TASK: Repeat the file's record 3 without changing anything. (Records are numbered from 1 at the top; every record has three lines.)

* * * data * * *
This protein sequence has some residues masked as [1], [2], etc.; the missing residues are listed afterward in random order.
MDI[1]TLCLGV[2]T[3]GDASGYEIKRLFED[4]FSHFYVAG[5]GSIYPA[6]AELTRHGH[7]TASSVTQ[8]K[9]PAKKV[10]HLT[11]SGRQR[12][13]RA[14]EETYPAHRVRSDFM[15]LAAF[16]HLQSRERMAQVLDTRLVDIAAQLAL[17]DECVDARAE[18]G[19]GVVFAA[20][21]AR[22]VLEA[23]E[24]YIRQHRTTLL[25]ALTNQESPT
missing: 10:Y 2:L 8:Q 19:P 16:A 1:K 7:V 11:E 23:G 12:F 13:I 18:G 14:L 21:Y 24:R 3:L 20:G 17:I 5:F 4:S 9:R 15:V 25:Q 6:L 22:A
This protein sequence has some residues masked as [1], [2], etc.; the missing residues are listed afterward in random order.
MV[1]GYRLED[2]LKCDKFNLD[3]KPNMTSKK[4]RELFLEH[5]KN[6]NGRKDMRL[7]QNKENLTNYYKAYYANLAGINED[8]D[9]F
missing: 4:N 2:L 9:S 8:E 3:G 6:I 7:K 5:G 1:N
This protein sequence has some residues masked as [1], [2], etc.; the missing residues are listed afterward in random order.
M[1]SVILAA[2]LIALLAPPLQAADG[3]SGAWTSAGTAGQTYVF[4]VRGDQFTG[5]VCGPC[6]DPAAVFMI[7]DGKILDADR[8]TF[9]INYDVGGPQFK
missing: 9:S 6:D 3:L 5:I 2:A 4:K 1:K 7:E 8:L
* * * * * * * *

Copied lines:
This protein sequence has some residues masked as [1], [2], etc.; the missing residues are listed afterward in random order.
M[1]SVILAA[2]LIALLAPPLQAADG[3]SGAWTSAGTAGQTYVF[4]VRGDQFTG[5]VCGPC[6]DPAAVFMI[7]DGKILDADR[8]TF[9]INYDVGGPQFK
missing: 9:S 6:D 3:L 5:I 2:A 4:K 1:K 7:E 8:L